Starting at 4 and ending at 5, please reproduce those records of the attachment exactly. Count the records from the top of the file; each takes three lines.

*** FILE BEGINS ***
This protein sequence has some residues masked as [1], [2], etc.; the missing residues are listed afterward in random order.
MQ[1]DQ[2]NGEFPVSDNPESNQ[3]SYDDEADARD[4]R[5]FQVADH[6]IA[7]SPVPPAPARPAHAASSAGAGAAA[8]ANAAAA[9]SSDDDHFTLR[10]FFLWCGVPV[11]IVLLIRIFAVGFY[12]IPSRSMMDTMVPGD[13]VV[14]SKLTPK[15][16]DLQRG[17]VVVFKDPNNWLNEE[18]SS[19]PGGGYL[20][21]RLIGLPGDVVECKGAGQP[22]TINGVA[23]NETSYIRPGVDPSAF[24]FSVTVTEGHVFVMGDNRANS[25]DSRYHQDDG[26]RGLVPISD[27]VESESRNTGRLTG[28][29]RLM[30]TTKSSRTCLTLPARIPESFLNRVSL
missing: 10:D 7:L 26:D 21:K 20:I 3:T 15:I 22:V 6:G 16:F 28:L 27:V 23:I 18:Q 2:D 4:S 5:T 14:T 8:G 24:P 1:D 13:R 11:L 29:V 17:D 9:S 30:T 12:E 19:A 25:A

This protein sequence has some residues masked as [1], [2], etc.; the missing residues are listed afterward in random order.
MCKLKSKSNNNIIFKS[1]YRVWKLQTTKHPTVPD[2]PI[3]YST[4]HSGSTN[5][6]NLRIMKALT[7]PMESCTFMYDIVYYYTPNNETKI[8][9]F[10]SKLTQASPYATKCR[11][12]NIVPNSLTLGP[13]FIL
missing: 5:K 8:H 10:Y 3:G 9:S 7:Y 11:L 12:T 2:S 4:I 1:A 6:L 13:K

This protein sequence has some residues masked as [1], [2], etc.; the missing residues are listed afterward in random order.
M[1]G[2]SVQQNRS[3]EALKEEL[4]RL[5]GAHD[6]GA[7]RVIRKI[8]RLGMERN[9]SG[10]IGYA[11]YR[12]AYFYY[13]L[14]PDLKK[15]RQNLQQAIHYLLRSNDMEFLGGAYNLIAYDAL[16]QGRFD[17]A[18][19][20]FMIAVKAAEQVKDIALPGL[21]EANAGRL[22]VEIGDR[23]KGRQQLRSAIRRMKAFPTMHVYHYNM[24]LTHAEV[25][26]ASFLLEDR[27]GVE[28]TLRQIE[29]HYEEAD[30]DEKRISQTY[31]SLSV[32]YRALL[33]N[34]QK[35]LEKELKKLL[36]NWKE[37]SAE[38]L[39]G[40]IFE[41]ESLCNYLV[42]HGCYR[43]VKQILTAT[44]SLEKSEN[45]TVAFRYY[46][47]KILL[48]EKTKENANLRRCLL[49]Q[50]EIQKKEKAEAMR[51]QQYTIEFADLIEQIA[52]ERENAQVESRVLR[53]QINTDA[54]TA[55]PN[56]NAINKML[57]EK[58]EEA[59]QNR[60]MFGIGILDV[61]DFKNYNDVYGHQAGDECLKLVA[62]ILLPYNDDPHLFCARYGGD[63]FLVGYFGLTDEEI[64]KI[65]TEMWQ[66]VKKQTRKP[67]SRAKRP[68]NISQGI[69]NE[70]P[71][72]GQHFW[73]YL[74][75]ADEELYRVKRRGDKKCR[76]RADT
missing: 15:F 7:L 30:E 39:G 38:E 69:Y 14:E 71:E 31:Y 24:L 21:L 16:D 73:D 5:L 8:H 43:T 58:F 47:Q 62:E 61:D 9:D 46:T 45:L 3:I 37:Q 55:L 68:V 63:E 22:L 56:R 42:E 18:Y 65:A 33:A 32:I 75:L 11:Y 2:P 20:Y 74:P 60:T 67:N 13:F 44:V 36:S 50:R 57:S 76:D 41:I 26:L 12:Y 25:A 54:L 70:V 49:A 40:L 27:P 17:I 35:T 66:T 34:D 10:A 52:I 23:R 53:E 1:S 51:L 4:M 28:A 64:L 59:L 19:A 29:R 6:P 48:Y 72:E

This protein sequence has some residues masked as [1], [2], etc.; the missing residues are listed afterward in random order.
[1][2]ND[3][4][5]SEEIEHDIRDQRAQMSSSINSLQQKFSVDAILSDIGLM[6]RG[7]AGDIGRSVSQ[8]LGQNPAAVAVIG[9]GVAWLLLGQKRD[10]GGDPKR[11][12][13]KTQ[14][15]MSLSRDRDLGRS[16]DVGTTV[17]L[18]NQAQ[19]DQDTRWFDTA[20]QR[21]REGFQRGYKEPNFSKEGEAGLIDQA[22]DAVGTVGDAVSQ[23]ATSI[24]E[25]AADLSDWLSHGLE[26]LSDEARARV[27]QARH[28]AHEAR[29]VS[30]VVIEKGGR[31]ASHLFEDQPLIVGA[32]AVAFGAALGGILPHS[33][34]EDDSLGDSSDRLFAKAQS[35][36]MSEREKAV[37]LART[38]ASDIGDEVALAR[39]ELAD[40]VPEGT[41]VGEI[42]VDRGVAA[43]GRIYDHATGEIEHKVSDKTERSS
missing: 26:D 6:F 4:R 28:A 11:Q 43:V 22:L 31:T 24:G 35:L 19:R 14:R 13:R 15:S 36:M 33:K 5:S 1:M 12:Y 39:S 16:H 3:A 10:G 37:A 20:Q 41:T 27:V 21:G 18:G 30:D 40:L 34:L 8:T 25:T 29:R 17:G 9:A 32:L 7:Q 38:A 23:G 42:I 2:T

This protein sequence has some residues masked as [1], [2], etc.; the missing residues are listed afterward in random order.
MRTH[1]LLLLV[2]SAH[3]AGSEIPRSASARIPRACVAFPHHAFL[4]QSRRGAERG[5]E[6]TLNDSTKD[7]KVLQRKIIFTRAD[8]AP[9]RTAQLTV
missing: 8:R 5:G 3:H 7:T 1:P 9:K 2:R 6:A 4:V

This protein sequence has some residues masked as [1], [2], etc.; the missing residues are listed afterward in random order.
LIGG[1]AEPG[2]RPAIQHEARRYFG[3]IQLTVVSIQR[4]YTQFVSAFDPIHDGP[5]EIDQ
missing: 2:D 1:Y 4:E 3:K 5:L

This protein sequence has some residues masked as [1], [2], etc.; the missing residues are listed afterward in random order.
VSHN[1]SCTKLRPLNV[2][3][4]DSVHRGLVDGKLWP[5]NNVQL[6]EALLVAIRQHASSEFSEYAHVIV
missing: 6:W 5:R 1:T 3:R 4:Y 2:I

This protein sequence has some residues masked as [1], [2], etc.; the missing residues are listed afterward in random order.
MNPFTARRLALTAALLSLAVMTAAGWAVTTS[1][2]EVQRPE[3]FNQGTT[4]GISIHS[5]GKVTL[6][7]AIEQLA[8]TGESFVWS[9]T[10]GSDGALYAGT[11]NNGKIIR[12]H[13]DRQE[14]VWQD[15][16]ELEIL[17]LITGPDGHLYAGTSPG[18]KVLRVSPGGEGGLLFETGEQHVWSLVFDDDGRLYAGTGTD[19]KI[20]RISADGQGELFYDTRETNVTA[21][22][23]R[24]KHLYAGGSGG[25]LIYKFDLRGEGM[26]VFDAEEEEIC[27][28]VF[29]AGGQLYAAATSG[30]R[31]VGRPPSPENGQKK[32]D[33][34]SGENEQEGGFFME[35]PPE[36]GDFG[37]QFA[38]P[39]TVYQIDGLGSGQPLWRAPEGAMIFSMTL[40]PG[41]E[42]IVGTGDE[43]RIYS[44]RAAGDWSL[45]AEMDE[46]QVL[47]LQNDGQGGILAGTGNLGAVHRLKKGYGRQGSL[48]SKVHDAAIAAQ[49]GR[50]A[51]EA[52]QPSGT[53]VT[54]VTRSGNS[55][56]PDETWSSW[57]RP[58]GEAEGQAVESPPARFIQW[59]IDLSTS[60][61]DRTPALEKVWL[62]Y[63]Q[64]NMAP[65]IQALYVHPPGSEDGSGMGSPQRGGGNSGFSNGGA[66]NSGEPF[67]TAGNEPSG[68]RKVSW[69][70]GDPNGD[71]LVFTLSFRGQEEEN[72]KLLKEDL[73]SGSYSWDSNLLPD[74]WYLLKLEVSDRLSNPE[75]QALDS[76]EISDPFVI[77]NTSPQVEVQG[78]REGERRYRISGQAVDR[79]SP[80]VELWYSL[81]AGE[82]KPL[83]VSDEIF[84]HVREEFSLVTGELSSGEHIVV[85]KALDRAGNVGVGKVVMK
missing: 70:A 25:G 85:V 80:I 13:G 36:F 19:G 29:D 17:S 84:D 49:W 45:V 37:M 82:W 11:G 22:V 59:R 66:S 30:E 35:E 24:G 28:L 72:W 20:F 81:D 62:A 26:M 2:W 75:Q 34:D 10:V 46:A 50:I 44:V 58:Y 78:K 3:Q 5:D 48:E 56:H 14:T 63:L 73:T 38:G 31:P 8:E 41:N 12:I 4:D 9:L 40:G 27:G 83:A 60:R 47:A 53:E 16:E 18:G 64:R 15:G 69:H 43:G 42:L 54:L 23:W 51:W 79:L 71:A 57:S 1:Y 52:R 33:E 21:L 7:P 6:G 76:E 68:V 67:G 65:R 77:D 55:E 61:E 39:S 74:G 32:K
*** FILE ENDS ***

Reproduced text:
This protein sequence has some residues masked as [1], [2], etc.; the missing residues are listed afterward in random order.
[1][2]ND[3][4][5]SEEIEHDIRDQRAQMSSSINSLQQKFSVDAILSDIGLM[6]RG[7]AGDIGRSVSQ[8]LGQNPAAVAVIG[9]GVAWLLLGQKRD[10]GGDPKR[11][12][13]KTQ[14][15]MSLSRDRDLGRS[16]DVGTTV[17]L[18]NQAQ[19]DQDTRWFDTA[20]QR[21]REGFQRGYKEPNFSKEGEAGLIDQA[22]DAVGTVGDAVSQ[23]ATSI[24]E[25]AADLSDWLSHGLE[26]LSDEARARV[27]QARH[28]AHEAR[29]VS[30]VVIEKGGR[31]ASHLFEDQPLIVGA[32]AVAFGAALGGILPHS[33][34]EDDSLGDSSDRLFAKAQS[35][36]MSEREKAV[37]LART[38]ASDIGDEVALAR[39]ELAD[40]VPEGT[41]VGEI[42]VDRGVAA[43]GRIYDHATGEIEHKVSDKTERSS
missing: 26:D 6:F 4:R 28:A 11:Q 43:V 22:L 31:T 24:G 35:L 19:R 14:R 13:R 15:S 36:M 33:K 5:S 1:M 12:Y 39:S 16:H 3:A 10:G 37:A 20:Q 41:T 27:V 21:G 18:G 30:D 40:L 34:L 8:T 25:T 29:R 17:G 9:A 32:L 7:Q 38:A 23:G 42:I 2:T

This protein sequence has some residues masked as [1], [2], etc.; the missing residues are listed afterward in random order.
MRTH[1]LLLLV[2]SAH[3]AGSEIPRSASARIPRACVAFPHHAFL[4]QSRRGAERG[5]E[6]TLNDSTKD[7]KVLQRKIIFTRAD[8]AP[9]RTAQLTV
missing: 8:R 5:G 3:H 7:T 1:P 9:K 2:R 6:A 4:V